“As constituents of Southwest Florida, when we head to the ballot box this fall, we need to remain vigilant and strong to ensure that our principles are upheld and our environment is protected,” they wrote.

Politically, what was most interesting about the op-ed was what it didn’t say: it didn’t endorse any candidates running and most especially did not mention Byron Daniels, whom Rooney might have been expected to anoint as a fellow Republican seeking to fill his seat. Rooney has not made any endorsements of any candidates to date.

Liberty lives in light

©2020 by David Silverberg

Editorial: Everything Trump touches dies—and right now that means Florida

07-14-20 Charlie ChaplinCharlie Chaplin in the movie ‘The Great Dictator.’

Everything Trump touches dies: it’s the title of a book and never was a title more accurate, more appropriate and now more literal, especially here in Florida.

Trump has really touched Florida. He’s an official resident, he has his second White House in Florida as well as a golf club in Doral. He dominates the Republican political landscape, the Party and its two senators. He also handpicked the state’s governor.

And sure enough, his touch is killing Florida and Floridians. His incompetence, delusions and arrogance at the national level in handling the pandemic have, as of this writing, resulted in 3,361,042 confirmed American coronavirus cases and 135,582 deaths, according to the Johns Hopkins University Center for Systems Science and Engineering.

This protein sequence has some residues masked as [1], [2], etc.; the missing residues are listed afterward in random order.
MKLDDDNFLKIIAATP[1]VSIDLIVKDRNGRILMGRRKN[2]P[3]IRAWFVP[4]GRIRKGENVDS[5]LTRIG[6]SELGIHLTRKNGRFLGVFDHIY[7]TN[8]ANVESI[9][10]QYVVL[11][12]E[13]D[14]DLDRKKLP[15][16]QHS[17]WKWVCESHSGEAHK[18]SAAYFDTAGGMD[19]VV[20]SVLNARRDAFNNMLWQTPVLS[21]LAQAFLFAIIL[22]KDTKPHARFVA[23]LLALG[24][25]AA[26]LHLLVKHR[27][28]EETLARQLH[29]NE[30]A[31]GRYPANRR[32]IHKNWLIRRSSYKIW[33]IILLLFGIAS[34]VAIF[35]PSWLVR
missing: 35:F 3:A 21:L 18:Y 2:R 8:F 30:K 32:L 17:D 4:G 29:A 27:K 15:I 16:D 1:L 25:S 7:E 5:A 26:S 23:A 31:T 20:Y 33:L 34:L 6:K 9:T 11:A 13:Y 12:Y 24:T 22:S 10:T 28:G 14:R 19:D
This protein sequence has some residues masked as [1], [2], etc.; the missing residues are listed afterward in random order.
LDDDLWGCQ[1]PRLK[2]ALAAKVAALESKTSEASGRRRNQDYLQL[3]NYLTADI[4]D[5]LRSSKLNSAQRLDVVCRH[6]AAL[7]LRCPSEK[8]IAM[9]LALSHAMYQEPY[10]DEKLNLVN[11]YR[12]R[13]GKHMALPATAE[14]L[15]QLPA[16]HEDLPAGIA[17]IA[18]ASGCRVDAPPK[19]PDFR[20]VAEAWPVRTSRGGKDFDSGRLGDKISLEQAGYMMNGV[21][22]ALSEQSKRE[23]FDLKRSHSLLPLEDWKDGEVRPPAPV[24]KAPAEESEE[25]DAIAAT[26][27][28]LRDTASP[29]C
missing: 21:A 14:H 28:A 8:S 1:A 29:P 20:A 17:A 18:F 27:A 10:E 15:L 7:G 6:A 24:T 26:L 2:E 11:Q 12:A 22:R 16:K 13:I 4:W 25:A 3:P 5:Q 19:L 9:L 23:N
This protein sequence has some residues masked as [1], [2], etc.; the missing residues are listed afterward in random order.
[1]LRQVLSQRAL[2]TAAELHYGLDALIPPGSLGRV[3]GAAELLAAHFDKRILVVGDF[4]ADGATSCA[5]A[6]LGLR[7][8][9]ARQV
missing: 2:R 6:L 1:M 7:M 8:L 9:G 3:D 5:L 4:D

In his adopted state 4,381 Floridians have died since March 1 and 295,312 have been infected to date, according to Florida’s Community Coronavirus Dashboard (the one posted by dissident scientist Rebekah Jones). On Sunday, July 12, Florida hit a record 15,300 new cases; the next day it reached 12,624.

All this would be bad enough but Trump’s disastrous mismanagement at the national level has been imitated on the state level by Gov. Ron DeSantis (R).

Florida’s path from haven to hotspot starts with Trump’s denial of the seriousness of the coronavirus threat, his characterization of warnings of it as a Democratic hoax and his dismissive assurances that it would disappear “like a miracle.” Then, when its devastation couldn’t be denied, he resisted strong measures to contain it and rushed to open the economy for the sake of his re-election.

DeSantis mirrored the president’s performance almost word for word and gesture for gesture. He denied the seriousness of the threat, failed to prepare for it and dismissed warnings as exaggerations. Then he failed to provide statewide guidance for responding and rushed to re-open the economy. When infections and deaths began to spike, he accused the media of using the spectacle to gain ratings.

Now two events in Florida are threatening to turn the spike into an eruption: unrestricted re-opening of schools—an all-caps demand that Trump made on Twitter—and bringing the Republican National Convention to Jacksonville. There is no telling what the rate of infection will be and how many deaths will result if these two events occur as Trump demands.